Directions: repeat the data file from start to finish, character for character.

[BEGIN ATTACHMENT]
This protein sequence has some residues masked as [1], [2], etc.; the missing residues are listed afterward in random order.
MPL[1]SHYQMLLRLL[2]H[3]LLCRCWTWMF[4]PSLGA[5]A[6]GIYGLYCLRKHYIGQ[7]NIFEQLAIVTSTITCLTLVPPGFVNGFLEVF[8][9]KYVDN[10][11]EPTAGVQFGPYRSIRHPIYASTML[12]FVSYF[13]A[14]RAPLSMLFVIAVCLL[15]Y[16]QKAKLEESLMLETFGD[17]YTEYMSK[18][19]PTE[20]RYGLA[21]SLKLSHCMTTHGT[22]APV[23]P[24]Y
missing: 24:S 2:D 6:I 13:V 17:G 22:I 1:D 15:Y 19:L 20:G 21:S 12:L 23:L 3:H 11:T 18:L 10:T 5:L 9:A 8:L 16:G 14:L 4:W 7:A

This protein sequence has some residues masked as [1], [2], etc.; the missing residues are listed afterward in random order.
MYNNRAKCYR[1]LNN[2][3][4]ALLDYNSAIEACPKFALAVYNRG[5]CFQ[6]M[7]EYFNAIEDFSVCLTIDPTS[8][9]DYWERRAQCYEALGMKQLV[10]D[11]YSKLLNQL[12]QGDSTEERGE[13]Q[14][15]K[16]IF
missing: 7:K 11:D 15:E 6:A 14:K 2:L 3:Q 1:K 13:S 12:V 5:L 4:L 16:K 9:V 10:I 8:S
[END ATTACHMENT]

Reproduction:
This protein sequence has some residues masked as [1], [2], etc.; the missing residues are listed afterward in random order.
MPL[1]SHYQMLLRLL[2]H[3]LLCRCWTWMF[4]PSLGA[5]A[6]GIYGLYCLRKHYIGQ[7]NIFEQLAIVTSTITCLTLVPPGFVNGFLEVF[8][9]KYVDN[10][11]EPTAGVQFGPYRSIRHPIYASTML[12]FVSYF[13]A[14]RAPLSMLFVIAVCLL[15]Y[16]QKAKLEESLMLETFGD[17]YTEYMSK[18][19]PTE[20]RYGLA[21]SLKLSHCMTTHGT[22]APV[23]P[24]Y
missing: 24:S 2:D 6:I 13:V 17:G 22:I 1:D 15:Y 19:L 20:G 21:S 12:L 23:L 3:H 11:T 18:L 10:T 5:L 9:A 8:L 16:G 14:L 4:W 7:A

This protein sequence has some residues masked as [1], [2], etc.; the missing residues are listed afterward in random order.
MYNNRAKCYR[1]LNN[2][3][4]ALLDYNSAIEACPKFALAVYNRG[5]CFQ[6]M[7]EYFNAIEDFSVCLTIDPTS[8][9]DYWERRAQCYEALGMKQLV[10]D[11]YSKLLNQL[12]QGDSTEERGE[13]Q[14][15]K[16]IF
missing: 7:K 11:D 15:E 6:A 14:K 2:L 3:Q 1:K 13:S 12:V 5:L 4:L 16:K 9:V 10:I 8:S